Why there are there so many empty office buildings in your city right now
America's downtowns are in the doldrums.
As the Covid-19 pandemic began to fade and the U.S. economy began to boom, there was hope that a wave of return-to-office announcements would quickly revive downtown metropolitan centers that were hit hard by lockdowns. That hope even extended to some business centers that had never fully recovered from the great financial crisis of 2007-2008.
But the post-pandemic office revival appears to have plateaued, leaving cities with millions of square feet of unused commercial space.
Meanwhile, other "urban-esque" neighborhoods have sprung up — sometimes far from the traditional central business district — as most vibrant parts of many metropolitan economies.
"We have a big mismatch of space between what tenants want and what’s available," said Phil Ryan, a director in the City Futures, Global Insight practice at the JLL real estate company.
"We have a huge undersupply of quality office space that’s hindering the return to work."
Empty offices abound
Nationally, office real estate vacancies stand at 12.8%, the highest percentage since the Great Recession, according to data from CoStar, a commercial property information company. Other data shows it's even higher — as high as 20%, according to JLL.
And it's the largest cities with the biggest problems. In New York's Manhattan, office vacancies are at a record high, Bloomberg reported last week, even as new properties come online, adding even more space to the struggling market. And in Los Angeles and Chicago, office vacancies sat at 22.5% as of the fourth quarter of 2022.
There are even more empty offices in San Francisco where vacancies stand at 25.1%, according to JLL. In a separate March 24 report showing which metro areas had office properties that were most at risk of default, the commercial real estate analytics group Trepp found that tech hubs were highly vulnerable. They have the highest risk rating at 5.9 on a nine-point scale.
Certain city ZIP codes, like the one encompassing San Francisco's Embarcadero and nearby financial district, have even higher risk ratings, suggesting defaults could be imminent.
These neighborhoods are plagued with aging office properties and outdated amenities from bygone eras, JLL's Ryan said. He estimated that in U.S. cities, 70% of properties in downtown cores were built 30 years ago. For places like Manhattan and San Francisco, that number rises to 90%.
"These are some of the oldest institutional-grade office stock in the world," Ryan said.
A property's financial distress may not immediately affect the building's tenants, including any retail that might be at the street level. But it often leads to a chain of ownership that can ultimately affect the urban cityscape. in part by incentivizing owners to cut their losses in the short term rather than focus on long-term investment in the property, said Matt Anderson, a managing director at Trepp.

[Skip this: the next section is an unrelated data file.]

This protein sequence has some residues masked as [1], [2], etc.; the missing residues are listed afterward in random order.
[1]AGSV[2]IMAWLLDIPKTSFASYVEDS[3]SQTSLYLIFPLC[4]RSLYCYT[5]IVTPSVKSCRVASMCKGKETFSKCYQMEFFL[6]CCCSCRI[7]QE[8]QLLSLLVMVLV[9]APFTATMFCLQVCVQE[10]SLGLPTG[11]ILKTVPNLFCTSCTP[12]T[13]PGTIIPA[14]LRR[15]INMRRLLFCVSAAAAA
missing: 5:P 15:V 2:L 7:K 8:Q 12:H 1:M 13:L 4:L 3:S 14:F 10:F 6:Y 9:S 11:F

"For a tenant, they typically prefer a long-term owner to be in place," Anderson said. "They’ll come in and maintain the property and do whatever long-term fixes are needed. A short-term owner is going to be less incentivized to do that."
Large volumes of office space are still technically leased, Anderson said, but many companies are not fully using them. And when those leases come up for renewal, many tenants will decide they are only using a fraction of what they need.
"As that builds up across lots of tenants, it results in a contraction in demand for office space," Anderson said.
And when the demand for office space goes down, so does demand for the shops and restaurants that depend on office workers to show up and spend money, he said. Trepp estimates national business volume is just 60% of what it was before the pandemic.
"That's leading to pressures on retailers that depend on office workers going out and spending or buying lunch or dinner," Anderson said. "So we've seen an uptick in delinquencies for both office space and retail."
Rise of the new downtown
Despite these weaknesses, the office is not dead, said Tom LaSalvia, senior economist at Moody's analytics. Instead, we are in what LaSalvia called a "trial-and-error" period for companies looking to determine how best to position their white-collar employees for success.
"We do believe there’s a place for office in this new world," LaSalvia said.
At the same time, there will be clear winners and losers. On that front, the lower-quality older properties and corporate office parks are the most vulnerable.
"Newer generations of workers are looking for something a bit more; something to entice them to come to the office," LaSalvia said.
He said certain suburban markets were more resilient right now, as well as office properties in small-city downtowns and locations that are near public transit. He cited the New York Tri-State region suburb of Montclair, New Jersey, and the Chicago suburb of Naperville as thriving hubs in metro areas that are otherwise stagnant or declining.
Ryan, of JLL, also put Miami's Wynwood arts district and Culver City in the Los Angeles area as examples of "urban nodes" with successful mixed-use real estate that are seeing stronger demand.